Jimmy Rollins sounds off on unwritten rules in blowout games


Jimmy Rollins isn’t known to be a quiet guy. The longtime Philadelphia Phillies shortstop who declared his squad the “team to beat” and backed it up by winning the National League MVP Award (and NL East) in 2007 knows a thing or two about hustle.

Rollins and co-host Ron Darling talked about all of the unwritten rules around blowouts and running up the score, including when to lay off the gas, swinging at a 3-0 pitch, and more on the latest episode of Unwritten: Behind Baseball's Secret Rules.

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Unwritten: Behind Baseball's Secret Rules
Episode 6 - Blowouts & Running up the Score
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Rollins relayed a great message that he got from former Phillies player, manager, and coach John Vukovich. The late Vukovich was an influential part of Rollins’ early years in Philadelphia.

“Vukovich talked about this every Spring Training: ‘Let the ball stop you. You play the ball,’” Rollins said (5:25 in player above).

Rollins wasn’t afraid to take the extra base. He had 115 triples in his 17-year career, including a career-high 20 in 2007 -- with the 20th coming in the final game of the season.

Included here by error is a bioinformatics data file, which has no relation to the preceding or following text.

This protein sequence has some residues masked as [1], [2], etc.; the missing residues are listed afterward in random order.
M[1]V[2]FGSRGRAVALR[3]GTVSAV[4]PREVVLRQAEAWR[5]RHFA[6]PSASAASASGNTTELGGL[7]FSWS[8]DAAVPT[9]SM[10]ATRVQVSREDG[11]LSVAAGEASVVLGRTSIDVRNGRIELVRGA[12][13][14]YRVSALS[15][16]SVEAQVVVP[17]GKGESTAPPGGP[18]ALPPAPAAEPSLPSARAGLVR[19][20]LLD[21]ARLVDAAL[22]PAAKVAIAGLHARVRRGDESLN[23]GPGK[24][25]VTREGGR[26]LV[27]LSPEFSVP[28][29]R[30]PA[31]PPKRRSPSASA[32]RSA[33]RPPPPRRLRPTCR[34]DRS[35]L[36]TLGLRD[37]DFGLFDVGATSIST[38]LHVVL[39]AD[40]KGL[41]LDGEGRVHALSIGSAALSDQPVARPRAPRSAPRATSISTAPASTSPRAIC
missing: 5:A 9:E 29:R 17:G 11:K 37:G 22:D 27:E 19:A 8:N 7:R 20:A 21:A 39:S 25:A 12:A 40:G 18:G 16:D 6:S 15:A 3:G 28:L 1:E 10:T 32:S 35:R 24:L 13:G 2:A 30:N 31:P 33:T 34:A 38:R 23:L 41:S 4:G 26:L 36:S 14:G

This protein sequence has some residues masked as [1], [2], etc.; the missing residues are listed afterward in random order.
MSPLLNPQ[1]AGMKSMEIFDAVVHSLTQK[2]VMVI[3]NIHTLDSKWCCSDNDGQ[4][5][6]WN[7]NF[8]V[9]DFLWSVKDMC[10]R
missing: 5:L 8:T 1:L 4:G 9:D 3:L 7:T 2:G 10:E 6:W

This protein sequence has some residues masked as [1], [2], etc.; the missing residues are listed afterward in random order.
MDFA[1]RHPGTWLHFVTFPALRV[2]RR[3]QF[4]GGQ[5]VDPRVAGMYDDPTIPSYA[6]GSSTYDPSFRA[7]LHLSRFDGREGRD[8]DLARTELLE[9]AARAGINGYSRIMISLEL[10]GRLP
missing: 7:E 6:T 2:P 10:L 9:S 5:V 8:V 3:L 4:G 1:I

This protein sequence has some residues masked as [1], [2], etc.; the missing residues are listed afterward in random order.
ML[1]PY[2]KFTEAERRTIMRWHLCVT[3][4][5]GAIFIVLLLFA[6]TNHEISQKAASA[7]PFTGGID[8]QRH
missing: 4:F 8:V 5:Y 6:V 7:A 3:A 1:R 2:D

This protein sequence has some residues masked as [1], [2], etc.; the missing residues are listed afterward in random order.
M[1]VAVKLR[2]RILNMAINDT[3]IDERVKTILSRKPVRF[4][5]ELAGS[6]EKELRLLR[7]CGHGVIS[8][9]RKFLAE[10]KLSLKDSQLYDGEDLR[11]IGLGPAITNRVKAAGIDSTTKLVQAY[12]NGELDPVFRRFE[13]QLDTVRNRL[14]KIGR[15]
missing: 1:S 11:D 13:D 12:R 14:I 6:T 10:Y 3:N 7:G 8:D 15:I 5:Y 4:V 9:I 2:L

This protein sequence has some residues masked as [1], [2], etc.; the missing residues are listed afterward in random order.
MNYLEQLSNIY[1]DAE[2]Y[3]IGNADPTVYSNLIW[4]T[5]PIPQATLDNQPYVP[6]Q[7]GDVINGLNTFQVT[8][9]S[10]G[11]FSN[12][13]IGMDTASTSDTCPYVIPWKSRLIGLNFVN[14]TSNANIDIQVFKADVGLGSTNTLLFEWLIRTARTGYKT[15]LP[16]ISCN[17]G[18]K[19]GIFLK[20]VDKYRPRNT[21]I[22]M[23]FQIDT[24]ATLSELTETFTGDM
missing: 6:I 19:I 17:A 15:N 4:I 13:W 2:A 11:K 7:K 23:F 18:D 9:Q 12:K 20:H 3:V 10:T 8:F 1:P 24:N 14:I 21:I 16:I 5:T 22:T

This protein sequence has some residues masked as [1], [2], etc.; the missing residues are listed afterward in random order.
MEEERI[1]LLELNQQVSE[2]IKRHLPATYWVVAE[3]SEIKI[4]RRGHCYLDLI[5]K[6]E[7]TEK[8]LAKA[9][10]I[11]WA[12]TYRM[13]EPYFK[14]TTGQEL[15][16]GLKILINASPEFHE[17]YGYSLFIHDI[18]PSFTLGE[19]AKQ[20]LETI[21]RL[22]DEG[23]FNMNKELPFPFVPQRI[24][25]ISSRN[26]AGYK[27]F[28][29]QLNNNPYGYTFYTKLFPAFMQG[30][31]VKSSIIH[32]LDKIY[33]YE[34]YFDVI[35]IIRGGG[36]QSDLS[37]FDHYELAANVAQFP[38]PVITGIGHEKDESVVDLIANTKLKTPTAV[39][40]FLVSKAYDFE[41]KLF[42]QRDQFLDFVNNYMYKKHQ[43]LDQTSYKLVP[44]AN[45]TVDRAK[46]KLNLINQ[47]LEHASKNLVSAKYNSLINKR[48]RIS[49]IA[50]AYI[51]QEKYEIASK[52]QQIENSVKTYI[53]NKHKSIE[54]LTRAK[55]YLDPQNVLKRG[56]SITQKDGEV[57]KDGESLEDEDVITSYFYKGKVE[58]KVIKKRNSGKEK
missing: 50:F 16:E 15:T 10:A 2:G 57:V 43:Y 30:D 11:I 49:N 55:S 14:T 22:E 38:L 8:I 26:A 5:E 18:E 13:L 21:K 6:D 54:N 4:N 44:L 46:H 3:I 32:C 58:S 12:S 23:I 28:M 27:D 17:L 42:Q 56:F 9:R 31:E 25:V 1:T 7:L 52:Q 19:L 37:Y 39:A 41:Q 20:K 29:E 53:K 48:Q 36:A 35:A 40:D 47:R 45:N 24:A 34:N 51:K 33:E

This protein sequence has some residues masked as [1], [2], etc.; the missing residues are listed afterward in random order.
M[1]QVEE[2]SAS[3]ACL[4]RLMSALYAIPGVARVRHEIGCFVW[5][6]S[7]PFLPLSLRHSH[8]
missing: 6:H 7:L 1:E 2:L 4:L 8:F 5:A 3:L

He said that his managers, namely Larry Bowa and Charlie Manuel, "didn’t mind it as long as it was done respectfully without putting your teammates in jeopardy of being drilled. There are ways to do it. It doesn’t mean stop hustling. It doesn’t mean stop playing the game the right way.”

In fact, Rollins doesn’t ever think that you should stop playing the game the right way.

“As an opponent, isn’t that what you want? You want the best from the other side. I would never, and I don’t think anyone in any sport – doesn’t matter what sport –, never expect your opponent to not be at their best,” Rollins said (8:38 in player).

Rollins viewed his opponents coming off the gas as disrespectful rather than respectful during his playing days.

“I never liked when teams came off the gas because it’s almost like ‘Well you guys don’t deserve to be here or you’re not on our level.’ And yes it is a level of disrespect.

“That’s how I’ve always looked at it. They shouldn’t have to come off the gas. Not even to your opponent, to the game itself. To whatever sport it is, whatever it is you’re doing. Not giving your all at every given time,” Rollins said.

There has been a lot of controversy in recent years with players swinging for the fences on 3-0 counts and running up the score, but Rollins understands it.

“You’re always told to give 100%, sprint out the box, and as you said, now you know what, maybe that’s a little bit too much because we’re gonna make the people on the other side mad,” he said.

“No. No, no, no, no, no. Play the game the right way. Maybe the extra effort, OK, might come down off of that, you’ll understand. But even still, if a guy legs out a triple, I’m like, he wanted that triple. Regardless of the score, he legged out that triple. He earned that. He went and got it. I’m not mad at you. Maybe somebody else is yelling at you, but I get it because I’d do the same thing.”

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